Maybe at this point a short explanation is needed why in the GDR all types of photography, even photojournalism, could be thought of as an artistic achievement. On the one hand the number of independent photographers who, with their work, would have nothing to do with the censorship of the official media, had grown in the late 70-s to such proportions that the "Verband bildender Kuenstler" [Association of Plastic Artists] formed a special Study Group Photography. This opened considerable possibilities for development. Even in this artists association every photographer still had to secure his/her own material existence - in any way possible. But at least with the status of "artist" there were possibilities to participate in extensive cultural activities (e.g. grants and stipends, study visits, exhibitions,...). On the other hand the independent photographers became quite distanced from their original bond with the printed media (i.e. the thinking in categories of usability), due to their complete self-determination and the fact that they worked basically without instructions. This conception of them selves has in fact brought them closer to the concept of artistic self-expression as opposed to merely transmitting news. The mass media being totally inaccessible to them, even a simple photo documentary could receive the importance of a purely personal message of the photographer - or at least it was common to interpret it as such in exhibitions.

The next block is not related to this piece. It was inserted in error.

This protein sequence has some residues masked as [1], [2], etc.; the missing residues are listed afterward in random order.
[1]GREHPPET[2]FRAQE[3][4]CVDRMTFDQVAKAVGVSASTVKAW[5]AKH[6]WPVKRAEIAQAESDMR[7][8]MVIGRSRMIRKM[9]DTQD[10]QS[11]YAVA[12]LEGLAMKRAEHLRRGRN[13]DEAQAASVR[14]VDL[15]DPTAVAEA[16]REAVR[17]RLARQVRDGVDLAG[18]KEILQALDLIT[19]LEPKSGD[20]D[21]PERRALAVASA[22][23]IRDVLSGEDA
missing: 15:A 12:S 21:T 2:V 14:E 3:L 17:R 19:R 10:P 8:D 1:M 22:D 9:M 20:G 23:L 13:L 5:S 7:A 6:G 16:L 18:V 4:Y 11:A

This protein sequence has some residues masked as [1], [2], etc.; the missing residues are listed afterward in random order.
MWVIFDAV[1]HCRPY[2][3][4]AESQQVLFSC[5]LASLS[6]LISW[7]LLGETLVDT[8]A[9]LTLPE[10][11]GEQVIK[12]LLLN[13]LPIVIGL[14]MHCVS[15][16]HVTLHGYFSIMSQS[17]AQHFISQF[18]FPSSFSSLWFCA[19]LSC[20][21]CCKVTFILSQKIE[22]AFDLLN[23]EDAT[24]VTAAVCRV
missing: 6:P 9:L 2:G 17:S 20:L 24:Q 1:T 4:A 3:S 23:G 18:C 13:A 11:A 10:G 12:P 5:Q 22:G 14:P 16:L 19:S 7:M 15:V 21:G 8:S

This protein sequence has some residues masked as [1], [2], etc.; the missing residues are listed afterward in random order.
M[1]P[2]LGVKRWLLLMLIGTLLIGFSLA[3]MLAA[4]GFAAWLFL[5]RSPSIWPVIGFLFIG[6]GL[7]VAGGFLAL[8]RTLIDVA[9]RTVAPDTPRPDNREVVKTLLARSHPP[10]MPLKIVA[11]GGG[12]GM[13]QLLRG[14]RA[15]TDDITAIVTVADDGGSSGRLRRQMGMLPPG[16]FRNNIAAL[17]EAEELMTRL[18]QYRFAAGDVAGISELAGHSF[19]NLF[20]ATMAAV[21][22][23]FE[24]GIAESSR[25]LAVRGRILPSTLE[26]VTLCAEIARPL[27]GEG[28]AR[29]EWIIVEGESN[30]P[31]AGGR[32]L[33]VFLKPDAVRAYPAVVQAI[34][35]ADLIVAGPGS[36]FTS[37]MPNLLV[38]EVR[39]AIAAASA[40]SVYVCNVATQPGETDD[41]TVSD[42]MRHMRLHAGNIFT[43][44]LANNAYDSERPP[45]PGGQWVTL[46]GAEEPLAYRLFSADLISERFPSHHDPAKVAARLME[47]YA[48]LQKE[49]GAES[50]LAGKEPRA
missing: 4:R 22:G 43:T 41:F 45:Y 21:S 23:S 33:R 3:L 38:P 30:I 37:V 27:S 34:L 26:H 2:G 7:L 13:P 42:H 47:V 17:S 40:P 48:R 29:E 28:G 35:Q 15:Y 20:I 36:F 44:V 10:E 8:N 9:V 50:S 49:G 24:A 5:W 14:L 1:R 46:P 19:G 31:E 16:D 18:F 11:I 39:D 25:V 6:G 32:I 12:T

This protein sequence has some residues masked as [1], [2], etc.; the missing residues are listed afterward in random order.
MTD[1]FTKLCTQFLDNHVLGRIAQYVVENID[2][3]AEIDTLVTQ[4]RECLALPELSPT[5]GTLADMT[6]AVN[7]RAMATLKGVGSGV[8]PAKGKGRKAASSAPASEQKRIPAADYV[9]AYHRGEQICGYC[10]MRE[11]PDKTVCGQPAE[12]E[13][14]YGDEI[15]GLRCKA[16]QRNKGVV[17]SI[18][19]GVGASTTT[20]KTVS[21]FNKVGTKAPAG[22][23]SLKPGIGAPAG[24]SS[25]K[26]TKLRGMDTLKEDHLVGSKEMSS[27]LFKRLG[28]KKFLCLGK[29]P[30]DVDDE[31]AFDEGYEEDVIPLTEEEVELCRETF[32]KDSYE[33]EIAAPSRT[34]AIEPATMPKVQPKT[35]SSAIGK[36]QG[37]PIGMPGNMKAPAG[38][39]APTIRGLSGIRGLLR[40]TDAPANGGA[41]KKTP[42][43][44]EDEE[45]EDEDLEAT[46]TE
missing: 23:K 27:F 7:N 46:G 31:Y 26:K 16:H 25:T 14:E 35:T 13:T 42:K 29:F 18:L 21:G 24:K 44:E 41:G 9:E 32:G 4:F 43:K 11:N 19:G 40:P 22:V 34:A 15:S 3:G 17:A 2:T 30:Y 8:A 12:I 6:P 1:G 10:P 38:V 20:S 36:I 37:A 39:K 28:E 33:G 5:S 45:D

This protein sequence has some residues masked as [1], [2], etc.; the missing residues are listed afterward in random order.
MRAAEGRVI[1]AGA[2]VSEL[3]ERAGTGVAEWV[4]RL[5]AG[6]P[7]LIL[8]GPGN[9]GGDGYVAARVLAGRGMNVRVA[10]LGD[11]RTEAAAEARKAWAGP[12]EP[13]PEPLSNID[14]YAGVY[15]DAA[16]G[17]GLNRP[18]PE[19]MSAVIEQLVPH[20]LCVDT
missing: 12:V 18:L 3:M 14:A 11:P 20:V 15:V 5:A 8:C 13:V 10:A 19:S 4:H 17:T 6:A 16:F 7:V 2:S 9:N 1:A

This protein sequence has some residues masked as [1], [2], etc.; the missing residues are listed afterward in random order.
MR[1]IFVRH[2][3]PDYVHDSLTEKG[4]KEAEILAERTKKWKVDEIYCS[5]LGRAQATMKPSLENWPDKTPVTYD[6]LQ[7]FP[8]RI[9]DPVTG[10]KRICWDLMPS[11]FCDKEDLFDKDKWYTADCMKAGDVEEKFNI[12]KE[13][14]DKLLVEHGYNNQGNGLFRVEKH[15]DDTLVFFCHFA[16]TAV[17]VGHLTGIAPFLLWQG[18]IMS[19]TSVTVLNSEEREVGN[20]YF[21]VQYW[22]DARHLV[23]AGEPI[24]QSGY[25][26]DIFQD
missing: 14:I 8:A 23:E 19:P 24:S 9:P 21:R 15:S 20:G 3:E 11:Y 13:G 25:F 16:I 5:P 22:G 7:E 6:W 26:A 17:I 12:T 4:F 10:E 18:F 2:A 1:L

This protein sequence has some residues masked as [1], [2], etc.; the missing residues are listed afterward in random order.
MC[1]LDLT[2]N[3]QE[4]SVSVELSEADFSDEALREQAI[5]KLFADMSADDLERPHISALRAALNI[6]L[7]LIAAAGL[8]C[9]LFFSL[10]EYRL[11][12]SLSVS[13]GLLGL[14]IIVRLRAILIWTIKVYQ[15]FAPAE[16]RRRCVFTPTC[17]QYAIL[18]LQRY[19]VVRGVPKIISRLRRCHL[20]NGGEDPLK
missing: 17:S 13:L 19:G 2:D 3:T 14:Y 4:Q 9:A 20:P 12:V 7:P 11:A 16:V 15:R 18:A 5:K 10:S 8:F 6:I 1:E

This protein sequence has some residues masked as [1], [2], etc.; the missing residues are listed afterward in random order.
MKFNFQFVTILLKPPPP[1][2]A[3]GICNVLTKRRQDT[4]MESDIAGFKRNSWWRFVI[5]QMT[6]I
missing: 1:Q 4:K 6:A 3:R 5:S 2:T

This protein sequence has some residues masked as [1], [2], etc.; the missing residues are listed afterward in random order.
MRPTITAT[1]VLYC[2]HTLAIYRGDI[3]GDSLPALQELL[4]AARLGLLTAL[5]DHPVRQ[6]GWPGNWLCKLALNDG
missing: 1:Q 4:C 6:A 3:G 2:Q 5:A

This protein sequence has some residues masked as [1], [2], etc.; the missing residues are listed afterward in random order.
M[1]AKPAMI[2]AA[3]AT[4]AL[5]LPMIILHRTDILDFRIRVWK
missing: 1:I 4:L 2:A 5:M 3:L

The development of photography in the GDR has been defined largely by the narrative picture until the late 80-s. Photographers with a background shaped by journalism had ventured out to work independently and they were the first ones to stake out that new territory of independent activities which were then called artistic. They became the role models, set the standards for a long time and directed the attention of those coming after them to psychology, to stories and history. For themselves they claimed t he "human interest", since the irrational, the lies of a perfect world and the cynical were so obviously in the services of "the other side". Pausing for a moment, pensiveness, looking as a way of reading, the attempt to get the feel of a certain atmosphe re, metaphors for forelornness or yearning - these were the first signs of resistance with which the artists tried to fight off a propagandistic takeover of their moral integrity. Observations, not claims! ["Beobachten statt behaupten!"]

The road into the uncertainties of an existence mostly without instructions was taken freely and set free certain forces that radicalized especially some of the works of the younger artists who followed and that made them much more outspoken. They took on that rather miserable reality, dissecting it; and what they brought to the surface was shocking and cuttingly sarcastic. Long since there existed two picture-worlds of the so called real socialism and those living in it much appreciated the efforts of those independent photographers who had to rely almost entirely on galleries and art exhibitions as a public forum.